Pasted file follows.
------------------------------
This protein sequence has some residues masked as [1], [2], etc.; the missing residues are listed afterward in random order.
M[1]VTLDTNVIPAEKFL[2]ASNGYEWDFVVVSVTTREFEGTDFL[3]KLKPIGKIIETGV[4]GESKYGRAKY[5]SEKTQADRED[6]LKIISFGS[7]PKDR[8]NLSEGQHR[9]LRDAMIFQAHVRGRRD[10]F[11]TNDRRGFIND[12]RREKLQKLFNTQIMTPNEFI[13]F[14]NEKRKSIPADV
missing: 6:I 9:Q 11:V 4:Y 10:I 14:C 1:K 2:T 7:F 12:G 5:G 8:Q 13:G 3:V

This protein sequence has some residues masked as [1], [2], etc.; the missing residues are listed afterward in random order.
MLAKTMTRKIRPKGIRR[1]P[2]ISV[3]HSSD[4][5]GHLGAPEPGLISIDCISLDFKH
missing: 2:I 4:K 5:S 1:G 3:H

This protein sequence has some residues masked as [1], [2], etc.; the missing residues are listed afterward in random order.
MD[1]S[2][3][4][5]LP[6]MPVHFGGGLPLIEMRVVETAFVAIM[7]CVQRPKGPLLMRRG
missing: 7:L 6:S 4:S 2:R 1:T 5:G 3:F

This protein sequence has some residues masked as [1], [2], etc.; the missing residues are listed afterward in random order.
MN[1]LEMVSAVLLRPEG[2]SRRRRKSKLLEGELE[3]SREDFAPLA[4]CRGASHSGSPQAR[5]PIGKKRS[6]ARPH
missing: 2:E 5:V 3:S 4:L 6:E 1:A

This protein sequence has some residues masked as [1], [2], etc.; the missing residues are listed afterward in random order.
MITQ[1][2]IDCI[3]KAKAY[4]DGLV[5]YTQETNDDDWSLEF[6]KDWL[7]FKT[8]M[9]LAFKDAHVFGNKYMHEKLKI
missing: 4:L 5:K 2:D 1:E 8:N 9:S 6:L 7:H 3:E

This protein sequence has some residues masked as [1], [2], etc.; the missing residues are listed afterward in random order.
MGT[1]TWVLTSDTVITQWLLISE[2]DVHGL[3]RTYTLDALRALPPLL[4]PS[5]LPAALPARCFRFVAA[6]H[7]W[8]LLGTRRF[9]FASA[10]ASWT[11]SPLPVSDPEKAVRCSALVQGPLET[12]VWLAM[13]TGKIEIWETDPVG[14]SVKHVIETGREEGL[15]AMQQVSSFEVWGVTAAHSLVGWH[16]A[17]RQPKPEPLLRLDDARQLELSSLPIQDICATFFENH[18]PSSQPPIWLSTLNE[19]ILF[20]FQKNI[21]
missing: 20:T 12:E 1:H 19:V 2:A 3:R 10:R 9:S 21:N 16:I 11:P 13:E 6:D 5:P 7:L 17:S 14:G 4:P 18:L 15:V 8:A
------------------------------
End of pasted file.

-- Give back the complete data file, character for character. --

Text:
This protein sequence has some residues masked as [1], [2], etc.; the missing residues are listed afterward in random order.
M[1]VTLDTNVIPAEKFL[2]ASNGYEWDFVVVSVTTREFEGTDFL[3]KLKPIGKIIETGV[4]GESKYGRAKY[5]SEKTQADRED[6]LKIISFGS[7]PKDR[8]NLSEGQHR[9]LRDAMIFQAHVRGRRD[10]F[11]TNDRRGFIND[12]RREKLQKLFNTQIMTPNEFI[13]F[14]NEKRKSIPADV
missing: 6:I 9:Q 11:V 4:Y 10:I 14:C 1:K 2:T 7:F 12:G 5:G 8:Q 13:G 3:V

This protein sequence has some residues masked as [1], [2], etc.; the missing residues are listed afterward in random order.
MLAKTMTRKIRPKGIRR[1]P[2]ISV[3]HSSD[4][5]GHLGAPEPGLISIDCISLDFKH
missing: 2:I 4:K 5:S 1:G 3:H

This protein sequence has some residues masked as [1], [2], etc.; the missing residues are listed afterward in random order.
MD[1]S[2][3][4][5]LP[6]MPVHFGGGLPLIEMRVVETAFVAIM[7]CVQRPKGPLLMRRG
missing: 7:L 6:S 4:S 2:R 1:T 5:G 3:F

This protein sequence has some residues masked as [1], [2], etc.; the missing residues are listed afterward in random order.
MN[1]LEMVSAVLLRPEG[2]SRRRRKSKLLEGELE[3]SREDFAPLA[4]CRGASHSGSPQAR[5]PIGKKRS[6]ARPH
missing: 2:E 5:V 3:S 4:L 6:E 1:A

This protein sequence has some residues masked as [1], [2], etc.; the missing residues are listed afterward in random order.
MITQ[1][2]IDCI[3]KAKAY[4]DGLV[5]YTQETNDDDWSLEF[6]KDWL[7]FKT[8]M[9]LAFKDAHVFGNKYMHEKLKI
missing: 4:L 5:K 2:D 1:E 8:N 9:S 6:L 7:H 3:E

This protein sequence has some residues masked as [1], [2], etc.; the missing residues are listed afterward in random order.
MGT[1]TWVLTSDTVITQWLLISE[2]DVHGL[3]RTYTLDALRALPPLL[4]PS[5]LPAALPARCFRFVAA[6]H[7]W[8]LLGTRRF[9]FASA[10]ASWT[11]SPLPVSDPEKAVRCSALVQGPLET[12]VWLAM[13]TGKIEIWETDPVG[14]SVKHVIETGREEGL[15]AMQQVSSFEVWGVTAAHSLVGWH[16]A[17]RQPKPEPLLRLDDARQLELSSLPIQDICATFFENH[18]PSSQPPIWLSTLNE[19]ILF[20]FQKNI[21]
missing: 20:T 12:E 1:H 19:V 2:A 3:R 10:R 9:S 21:N 16:I 11:P 13:E 6:D 5:P 7:L 17:S 14:G 4:P 18:L 15:V 8:A